If that isn't enough to cheer the Labour leader, he might also want to gloat a little at the results of a Lord Ashcroft focus group poll, reported by Guido, that has most voters likening David Cameron to Dick Dastardly when asked to compare party leaders to cartoon characters.  Not that Miliband's cartoon alter ego - Elmer Fudd - is much more encouraging.

Miliband has also been doing a Q and A with younger voters, and while his answer about his life experience outside politics might have been wanting (he noted he had been a Treasury adviser and a lecturer at Harvard - lecturing about politics!), the Spectator's Isabel Hardman reports that he generally came across well.  All the more effective for being so regularly lampooned as a sub-human weirdo.

And then there are the people who "really, really, really" like Ed Miliband, which is good news for students like my school's mock election Labour candidate, who maintain that Ed Miliband is in reality a visionary and articulate leader who will wipe the floor with Cameron.  Well, it turns out Tom is not alone, as the Spectator's 'Steerpike' discovers the tweets that rave about Miliband's amazing quotes.

Finally, it seemed that Conservative Home had ventured into popular culture when I noticed the sub-heading "A replacement for Merlin - at last".  Could this be a reference to the BBC's tortuous road to finding another popular family fantasy programme, after the cancellation of "Atlantis" in only its second series?  Alas no - the Merlin in this story was a rather prosaic voter contact database, now being replaced by the less ambitiously named "Votesource".  The BBC's search presumably continues.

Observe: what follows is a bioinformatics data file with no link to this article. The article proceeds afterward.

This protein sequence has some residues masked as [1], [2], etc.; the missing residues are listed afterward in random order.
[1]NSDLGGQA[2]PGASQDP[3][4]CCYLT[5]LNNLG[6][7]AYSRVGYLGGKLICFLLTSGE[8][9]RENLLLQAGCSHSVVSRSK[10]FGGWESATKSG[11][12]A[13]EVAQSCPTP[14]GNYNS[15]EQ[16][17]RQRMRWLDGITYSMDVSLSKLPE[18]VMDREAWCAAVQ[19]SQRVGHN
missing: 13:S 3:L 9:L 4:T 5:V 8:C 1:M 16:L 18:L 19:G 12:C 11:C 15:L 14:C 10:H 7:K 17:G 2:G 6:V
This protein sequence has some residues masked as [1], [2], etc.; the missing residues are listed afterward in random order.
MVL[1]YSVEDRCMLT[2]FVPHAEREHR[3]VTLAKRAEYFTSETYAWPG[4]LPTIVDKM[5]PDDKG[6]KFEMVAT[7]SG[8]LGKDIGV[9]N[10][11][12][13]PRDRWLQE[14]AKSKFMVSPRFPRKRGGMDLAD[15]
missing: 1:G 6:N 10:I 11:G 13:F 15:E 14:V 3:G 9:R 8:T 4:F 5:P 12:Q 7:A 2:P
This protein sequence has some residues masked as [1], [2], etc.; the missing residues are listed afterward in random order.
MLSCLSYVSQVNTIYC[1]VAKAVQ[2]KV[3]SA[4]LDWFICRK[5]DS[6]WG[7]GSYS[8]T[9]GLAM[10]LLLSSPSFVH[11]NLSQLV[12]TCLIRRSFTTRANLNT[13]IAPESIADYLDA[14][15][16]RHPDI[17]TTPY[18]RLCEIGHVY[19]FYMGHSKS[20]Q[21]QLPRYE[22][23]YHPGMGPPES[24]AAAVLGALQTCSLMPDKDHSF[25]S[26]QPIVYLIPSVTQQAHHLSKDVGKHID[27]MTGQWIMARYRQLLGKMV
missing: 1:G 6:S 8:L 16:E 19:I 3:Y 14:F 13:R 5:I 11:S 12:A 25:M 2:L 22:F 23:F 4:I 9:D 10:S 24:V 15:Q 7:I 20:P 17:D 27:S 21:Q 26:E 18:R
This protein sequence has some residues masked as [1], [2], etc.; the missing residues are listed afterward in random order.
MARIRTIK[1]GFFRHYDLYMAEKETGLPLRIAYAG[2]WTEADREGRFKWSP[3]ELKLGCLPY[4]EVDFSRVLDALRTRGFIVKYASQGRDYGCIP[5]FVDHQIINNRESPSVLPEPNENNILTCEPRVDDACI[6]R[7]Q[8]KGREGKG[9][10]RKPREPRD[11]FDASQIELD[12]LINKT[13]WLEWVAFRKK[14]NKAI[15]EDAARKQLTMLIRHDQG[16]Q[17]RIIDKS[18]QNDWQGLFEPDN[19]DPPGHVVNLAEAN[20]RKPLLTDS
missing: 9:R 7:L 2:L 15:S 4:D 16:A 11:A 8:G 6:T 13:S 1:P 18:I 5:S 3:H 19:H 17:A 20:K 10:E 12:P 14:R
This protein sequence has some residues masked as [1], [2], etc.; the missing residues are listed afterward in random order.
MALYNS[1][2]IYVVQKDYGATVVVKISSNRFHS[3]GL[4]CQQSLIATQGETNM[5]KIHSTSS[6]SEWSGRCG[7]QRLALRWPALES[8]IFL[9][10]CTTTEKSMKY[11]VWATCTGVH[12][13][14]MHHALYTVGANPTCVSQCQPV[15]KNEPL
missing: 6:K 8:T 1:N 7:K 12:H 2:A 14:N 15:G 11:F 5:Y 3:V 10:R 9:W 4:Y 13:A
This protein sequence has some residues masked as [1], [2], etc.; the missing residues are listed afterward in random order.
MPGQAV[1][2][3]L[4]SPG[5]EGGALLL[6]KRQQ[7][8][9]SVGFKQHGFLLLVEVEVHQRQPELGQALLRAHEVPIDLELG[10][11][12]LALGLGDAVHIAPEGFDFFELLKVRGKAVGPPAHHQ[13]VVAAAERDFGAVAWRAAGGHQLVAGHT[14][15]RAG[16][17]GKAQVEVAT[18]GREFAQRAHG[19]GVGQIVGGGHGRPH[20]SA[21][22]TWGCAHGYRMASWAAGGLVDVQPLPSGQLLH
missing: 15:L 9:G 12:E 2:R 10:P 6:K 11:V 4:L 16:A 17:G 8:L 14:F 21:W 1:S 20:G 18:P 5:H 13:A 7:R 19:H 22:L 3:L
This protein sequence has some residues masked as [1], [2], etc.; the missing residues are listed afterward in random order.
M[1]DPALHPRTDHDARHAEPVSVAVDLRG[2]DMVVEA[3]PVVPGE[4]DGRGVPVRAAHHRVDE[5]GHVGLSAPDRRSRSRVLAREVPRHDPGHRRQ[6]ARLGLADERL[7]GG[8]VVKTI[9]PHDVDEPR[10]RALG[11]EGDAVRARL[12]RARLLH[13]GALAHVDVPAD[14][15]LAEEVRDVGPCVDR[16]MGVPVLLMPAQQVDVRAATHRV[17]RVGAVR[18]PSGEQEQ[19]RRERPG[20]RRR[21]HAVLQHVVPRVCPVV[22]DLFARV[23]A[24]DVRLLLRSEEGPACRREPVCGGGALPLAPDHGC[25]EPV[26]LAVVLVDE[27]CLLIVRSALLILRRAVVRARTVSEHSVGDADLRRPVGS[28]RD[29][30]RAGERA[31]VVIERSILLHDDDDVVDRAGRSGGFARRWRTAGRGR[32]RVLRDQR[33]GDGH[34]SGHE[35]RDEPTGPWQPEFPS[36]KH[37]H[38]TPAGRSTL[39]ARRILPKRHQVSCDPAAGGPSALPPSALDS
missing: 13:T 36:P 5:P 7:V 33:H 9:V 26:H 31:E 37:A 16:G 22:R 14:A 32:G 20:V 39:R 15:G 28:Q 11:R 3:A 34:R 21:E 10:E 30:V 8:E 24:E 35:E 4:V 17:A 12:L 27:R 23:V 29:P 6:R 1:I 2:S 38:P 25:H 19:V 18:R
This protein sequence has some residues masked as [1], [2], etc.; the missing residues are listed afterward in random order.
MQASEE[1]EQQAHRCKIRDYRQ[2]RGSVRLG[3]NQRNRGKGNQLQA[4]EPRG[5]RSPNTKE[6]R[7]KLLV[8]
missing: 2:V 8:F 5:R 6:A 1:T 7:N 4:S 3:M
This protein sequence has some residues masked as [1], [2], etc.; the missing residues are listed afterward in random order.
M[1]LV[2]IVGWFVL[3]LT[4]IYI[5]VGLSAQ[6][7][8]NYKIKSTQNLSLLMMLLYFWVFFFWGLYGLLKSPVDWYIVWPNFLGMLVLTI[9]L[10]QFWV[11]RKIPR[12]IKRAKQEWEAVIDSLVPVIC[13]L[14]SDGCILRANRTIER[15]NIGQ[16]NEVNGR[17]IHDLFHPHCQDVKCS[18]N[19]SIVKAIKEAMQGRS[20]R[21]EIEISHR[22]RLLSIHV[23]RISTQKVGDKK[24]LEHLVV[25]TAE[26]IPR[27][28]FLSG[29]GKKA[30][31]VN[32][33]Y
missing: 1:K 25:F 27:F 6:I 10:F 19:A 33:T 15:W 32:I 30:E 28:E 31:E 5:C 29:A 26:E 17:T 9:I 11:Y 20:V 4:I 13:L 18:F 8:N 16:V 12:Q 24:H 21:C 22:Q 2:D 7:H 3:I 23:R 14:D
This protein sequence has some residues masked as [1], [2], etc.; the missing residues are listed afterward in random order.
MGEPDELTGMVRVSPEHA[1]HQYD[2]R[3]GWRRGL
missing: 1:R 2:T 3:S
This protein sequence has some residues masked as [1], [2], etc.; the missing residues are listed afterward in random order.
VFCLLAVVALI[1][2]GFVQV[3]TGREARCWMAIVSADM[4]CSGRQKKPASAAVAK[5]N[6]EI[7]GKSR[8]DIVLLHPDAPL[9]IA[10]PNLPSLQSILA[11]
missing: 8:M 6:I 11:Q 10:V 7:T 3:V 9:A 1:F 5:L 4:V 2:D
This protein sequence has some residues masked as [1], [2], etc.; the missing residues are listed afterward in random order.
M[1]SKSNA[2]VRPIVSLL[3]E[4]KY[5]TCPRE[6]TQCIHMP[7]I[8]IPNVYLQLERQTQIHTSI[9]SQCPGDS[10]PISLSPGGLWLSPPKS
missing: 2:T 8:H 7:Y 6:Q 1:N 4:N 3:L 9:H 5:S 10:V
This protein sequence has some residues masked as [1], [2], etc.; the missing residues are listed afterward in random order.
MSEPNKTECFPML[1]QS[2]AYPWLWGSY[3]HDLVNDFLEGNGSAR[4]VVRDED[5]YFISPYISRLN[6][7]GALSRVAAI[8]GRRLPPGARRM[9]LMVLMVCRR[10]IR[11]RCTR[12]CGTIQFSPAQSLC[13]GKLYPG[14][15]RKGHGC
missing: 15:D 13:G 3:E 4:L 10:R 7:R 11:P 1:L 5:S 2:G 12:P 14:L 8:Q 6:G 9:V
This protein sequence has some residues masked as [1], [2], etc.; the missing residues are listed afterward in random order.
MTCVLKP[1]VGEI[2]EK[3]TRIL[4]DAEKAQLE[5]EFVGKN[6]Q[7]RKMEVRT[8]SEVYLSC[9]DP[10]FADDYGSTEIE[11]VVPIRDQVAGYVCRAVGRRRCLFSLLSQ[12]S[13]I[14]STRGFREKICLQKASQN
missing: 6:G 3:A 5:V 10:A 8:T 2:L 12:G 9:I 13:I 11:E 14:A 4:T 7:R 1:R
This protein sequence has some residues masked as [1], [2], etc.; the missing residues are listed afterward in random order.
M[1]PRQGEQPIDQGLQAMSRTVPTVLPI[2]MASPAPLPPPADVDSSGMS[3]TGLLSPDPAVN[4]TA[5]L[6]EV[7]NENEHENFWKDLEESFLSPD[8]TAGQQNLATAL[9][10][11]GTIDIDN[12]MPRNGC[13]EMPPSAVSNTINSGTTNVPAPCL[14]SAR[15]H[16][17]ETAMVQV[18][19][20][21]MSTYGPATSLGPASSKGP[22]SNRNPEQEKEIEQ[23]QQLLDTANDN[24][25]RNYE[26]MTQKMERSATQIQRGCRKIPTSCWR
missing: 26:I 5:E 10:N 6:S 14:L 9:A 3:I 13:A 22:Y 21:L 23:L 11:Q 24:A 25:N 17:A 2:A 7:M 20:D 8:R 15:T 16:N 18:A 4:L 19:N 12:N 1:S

Saturday, January 31, 2015

Labour's election nightmare

You might have thought that the Syriza victory in Greece would have given Labour a bit of a lift.  After all, here was electoral proof that anti-austerity campaigning worked.  In one of the hardest hit countries of them all too.  Instead, it provoked a debate about Labour's political caution that then lapped over into their heartland topic of the NHS.

The Guardian's Zoe Williams used the syriza victory to ask why Labour wasn't taking a leaf out of their Greek counterparts' playbook and pursuing a more radical line in "standing up to the moneymen".  Must have been music to Ed Miliband's ears.  Or not, perhaps, for as the New Statesman's Anoosh Chakeelian noted, Mr. Miliband was slow and cautious in his own response to the triumph of the Greek left.

Then the NHS reared its head.  Labour have been playing this as a key election winner for them for ages.  Alas, when shadow Health Secretary Andy Burnham appeared on Newsnight on Tuesday, it was  to give a disastrous and bad-tempered interview which saw him cornered by Kirsty Wark over the issue of just how much private provision might be acceptable in a Labour run NHS.  This caused the Telegraph's commentator on all things Labour, Dan Hodges, to predict a Cameron victory in May, not least because of Labour's inability to come up with a decent and consistent narrative on the NHS.

And the battle just keeps on raging.  After Alan Milburn attacked the Labour strategy on the NHS, the fight was joined by Roy Hattersely, defending Miliband against Milburn.  Even the Labour's most admired 'lost leader', Alan Johnson, is rumoured to be muttering about the party's dark mood.  Anyway, for a bit of light relief, here's that Burnham interview again, just in case you'd forgotten the clear, lucid and calm defence he offers which is clearly going to see the Tories into the electoral ditch.

Stephen Fry's Acolytes